These recommendations are for readers who are interested in learning something or two during this time.
Sapiens and HomoDeus by Yuval Noah Harari
Sapiens covers the vast history of humankind from how humans came into existence, to how we ended up where we are today, and every major event in between. The author, Yuval Noah Harari, explains concepts of technological advancement redefining our cultures, capitalism being the most agreed upon religion, and shocking insights on how humans main advantage is the ability to create systems based on concepts that have no physical manifestation. This book offers a clear road map of how humans have evolved, and what factors have greatly influenced the course of our ancestors. It is riveting, profound, and leaves readers questioning what new belief systems and institutions will shape the future to come.
Once learning about all the stages of human evolution, Harari brings forth his next literary work, explaining his predictions and fears of our foreseeable future in Homo Deus. What’s crazy is that in the book, he predicts a pandemic such as the one we currently face. The book in all honesty, is quite daunting in parts as he outlines the ways in which technological advancement could replace the need for human work, the risks of overpopulation, and the power that companies such as Amazon and Google will have. The book lays out supported theories for the route of humans’ future in the 21st century, and places a small burden on the reader as to our part in the world we are beginning to create.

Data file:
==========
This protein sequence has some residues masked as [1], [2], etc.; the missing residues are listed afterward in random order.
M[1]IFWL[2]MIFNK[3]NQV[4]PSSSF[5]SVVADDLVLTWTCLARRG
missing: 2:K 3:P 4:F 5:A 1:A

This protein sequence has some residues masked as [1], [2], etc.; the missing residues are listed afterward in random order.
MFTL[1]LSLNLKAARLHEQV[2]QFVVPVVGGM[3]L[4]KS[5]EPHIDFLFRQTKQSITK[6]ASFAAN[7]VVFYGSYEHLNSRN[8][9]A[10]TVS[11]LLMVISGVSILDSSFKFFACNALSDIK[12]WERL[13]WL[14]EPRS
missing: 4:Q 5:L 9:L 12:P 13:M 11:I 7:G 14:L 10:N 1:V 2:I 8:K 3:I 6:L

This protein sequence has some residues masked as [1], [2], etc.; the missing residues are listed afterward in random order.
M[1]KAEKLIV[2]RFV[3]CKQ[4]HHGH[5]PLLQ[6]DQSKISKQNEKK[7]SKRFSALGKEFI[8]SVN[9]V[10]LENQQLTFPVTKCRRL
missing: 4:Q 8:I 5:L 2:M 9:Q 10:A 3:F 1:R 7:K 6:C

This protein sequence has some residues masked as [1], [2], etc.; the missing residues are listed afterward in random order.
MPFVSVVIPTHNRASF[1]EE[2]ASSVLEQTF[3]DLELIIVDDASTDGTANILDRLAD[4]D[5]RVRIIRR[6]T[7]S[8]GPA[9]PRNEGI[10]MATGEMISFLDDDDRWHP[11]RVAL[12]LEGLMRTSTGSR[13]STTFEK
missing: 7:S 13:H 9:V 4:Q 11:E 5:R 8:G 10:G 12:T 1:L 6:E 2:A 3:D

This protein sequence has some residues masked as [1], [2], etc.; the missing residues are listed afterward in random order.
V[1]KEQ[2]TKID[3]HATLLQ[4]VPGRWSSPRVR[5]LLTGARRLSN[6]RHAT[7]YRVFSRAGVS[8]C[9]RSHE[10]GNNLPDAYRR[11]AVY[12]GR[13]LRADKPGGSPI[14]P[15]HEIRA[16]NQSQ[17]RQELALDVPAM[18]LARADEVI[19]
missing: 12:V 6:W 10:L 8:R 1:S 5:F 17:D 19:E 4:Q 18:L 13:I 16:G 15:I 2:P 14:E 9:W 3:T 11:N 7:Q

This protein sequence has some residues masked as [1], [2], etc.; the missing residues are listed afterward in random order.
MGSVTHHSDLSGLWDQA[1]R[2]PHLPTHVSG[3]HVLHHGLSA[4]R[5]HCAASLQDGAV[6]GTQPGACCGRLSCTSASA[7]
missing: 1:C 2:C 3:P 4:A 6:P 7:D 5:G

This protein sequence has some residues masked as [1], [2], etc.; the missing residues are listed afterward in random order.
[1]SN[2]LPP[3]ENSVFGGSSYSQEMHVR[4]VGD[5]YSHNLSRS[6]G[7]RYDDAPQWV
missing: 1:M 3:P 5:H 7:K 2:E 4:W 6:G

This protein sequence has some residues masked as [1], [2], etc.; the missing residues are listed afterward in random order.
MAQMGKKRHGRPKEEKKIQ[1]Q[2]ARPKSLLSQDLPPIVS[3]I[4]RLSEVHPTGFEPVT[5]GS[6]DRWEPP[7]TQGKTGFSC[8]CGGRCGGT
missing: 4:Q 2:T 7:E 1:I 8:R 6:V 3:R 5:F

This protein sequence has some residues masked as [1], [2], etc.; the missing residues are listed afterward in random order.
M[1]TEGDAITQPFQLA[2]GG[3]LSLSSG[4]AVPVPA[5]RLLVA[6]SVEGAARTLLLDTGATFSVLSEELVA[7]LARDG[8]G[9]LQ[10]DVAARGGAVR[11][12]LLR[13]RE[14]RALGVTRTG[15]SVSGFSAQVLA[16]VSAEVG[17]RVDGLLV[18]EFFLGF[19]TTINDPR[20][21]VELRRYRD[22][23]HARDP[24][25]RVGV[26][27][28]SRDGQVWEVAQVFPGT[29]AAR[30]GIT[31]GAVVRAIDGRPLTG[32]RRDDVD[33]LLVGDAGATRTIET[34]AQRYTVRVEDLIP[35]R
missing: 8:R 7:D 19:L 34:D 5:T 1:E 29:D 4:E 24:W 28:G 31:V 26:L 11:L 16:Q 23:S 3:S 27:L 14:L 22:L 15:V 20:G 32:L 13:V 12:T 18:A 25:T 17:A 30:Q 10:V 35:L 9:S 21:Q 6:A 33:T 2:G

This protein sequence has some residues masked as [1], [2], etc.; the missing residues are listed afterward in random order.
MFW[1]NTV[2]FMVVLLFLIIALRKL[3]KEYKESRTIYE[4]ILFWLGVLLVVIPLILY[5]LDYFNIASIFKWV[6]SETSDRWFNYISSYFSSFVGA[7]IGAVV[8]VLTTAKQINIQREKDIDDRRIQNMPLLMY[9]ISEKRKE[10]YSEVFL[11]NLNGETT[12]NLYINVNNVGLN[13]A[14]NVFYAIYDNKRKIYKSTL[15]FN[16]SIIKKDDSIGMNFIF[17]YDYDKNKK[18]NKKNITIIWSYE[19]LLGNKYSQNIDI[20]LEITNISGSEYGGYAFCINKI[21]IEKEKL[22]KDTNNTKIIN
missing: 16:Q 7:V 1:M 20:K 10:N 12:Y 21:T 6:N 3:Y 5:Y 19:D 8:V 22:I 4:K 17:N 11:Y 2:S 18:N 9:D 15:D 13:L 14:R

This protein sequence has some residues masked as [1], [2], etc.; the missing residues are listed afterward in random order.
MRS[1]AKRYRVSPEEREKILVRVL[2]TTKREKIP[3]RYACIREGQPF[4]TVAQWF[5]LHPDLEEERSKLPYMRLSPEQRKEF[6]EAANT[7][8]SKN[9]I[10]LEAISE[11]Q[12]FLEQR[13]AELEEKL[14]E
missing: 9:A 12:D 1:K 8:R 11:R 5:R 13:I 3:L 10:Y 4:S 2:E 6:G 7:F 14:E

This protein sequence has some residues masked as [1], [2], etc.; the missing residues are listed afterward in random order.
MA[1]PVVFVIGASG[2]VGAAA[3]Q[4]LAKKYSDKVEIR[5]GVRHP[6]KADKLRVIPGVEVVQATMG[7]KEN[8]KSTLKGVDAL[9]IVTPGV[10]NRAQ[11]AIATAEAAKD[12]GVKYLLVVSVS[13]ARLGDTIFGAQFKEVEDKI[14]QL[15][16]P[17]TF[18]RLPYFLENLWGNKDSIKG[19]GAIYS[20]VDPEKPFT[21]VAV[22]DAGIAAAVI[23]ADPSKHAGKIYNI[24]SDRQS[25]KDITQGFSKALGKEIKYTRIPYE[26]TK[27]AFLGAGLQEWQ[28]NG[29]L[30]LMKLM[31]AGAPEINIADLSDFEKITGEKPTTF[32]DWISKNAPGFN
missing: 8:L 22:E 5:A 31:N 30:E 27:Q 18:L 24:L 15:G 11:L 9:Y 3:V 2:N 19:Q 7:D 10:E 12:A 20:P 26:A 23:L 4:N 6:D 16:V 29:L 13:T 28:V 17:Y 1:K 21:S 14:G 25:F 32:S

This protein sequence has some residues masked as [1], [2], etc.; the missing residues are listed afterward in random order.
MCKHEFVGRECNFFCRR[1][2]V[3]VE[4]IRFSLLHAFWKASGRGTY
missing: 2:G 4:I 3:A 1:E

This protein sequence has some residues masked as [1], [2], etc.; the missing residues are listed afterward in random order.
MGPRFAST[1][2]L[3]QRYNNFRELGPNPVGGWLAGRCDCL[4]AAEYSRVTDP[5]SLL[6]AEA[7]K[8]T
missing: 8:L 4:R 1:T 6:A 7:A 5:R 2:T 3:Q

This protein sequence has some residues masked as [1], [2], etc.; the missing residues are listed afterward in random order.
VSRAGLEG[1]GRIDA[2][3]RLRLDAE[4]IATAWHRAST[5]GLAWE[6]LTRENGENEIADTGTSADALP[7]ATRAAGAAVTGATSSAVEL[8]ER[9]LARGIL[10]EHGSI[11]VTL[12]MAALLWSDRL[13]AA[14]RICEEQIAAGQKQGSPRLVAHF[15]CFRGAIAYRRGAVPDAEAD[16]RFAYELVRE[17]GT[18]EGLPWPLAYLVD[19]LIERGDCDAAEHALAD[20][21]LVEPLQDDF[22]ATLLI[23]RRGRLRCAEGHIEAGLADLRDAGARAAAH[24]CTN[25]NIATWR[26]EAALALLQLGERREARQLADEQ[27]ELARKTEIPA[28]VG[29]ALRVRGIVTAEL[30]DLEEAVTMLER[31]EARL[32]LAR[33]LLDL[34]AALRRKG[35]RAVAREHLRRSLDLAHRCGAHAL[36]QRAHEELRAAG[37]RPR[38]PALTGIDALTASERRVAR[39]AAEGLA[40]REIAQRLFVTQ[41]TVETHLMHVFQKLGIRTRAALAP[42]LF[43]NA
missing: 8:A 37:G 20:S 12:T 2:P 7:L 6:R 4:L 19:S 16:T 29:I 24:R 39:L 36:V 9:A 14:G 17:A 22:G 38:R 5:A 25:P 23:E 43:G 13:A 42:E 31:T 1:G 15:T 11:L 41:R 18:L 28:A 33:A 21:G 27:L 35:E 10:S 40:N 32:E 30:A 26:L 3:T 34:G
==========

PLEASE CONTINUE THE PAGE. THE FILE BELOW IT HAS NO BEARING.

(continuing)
How to Win Friends and Influence People, Dale Carnegie:
Maybe during this time of ~social distancing~ we can educate ourselves on how to be better at the whole social game for when we return to the real world. The book offers six ways to make people like you, twelve ways to win people over to your way of thinking, and nine ways to change people without making them derive resentment. With the book selling over 15 million copies, and people such as Warren Buffet attributing it to much of his own success, it is a simple and clear way to learn new behaviors to help you succeed in crucial aspects of your own life.
The Brief Answers to the Big Questions, Stephen Hawking:
There isn’t much of a better time to delve into some of the world’s most profound questions regarding how the earth came into existence, whether time travel is a possibility in the foreseeable future, the existence of aliens, and many other seemingly daunting topics. Stephen Hawking leaves this book as his last piece to humanity, and expresses his final thoughts on these subject matters in a way that excludes mathematical equations. He breaks down these complex discoveries in a way that is understandable to the reader regardless of a background in theoretical physics, and with no doubt, will leave you amazed by not only Stephen Hawking, but the world around us.
The Lean Startup, Eric Ries
What a wonderful time to delve into a passion project. Although our capitalist society is taking a hard hit right now, it is the perfect time to get the wheels turning on some dreams you may have wanted to turn into reality during the off time. This book by Eric Ries provides a road map of the do’s and don’ts of creating your own business, by constantly referencing real life successes and failures of past businesses. The book also illustrates the way in which a business can start with very little resources, making the process seem all the more manageable and possible for the majority of those who do not have a large sum to initially invest. Ries takes a unique approach to how to create a successful business and leads the reader through a clear set of steps to make any type of dream scalable and marketable.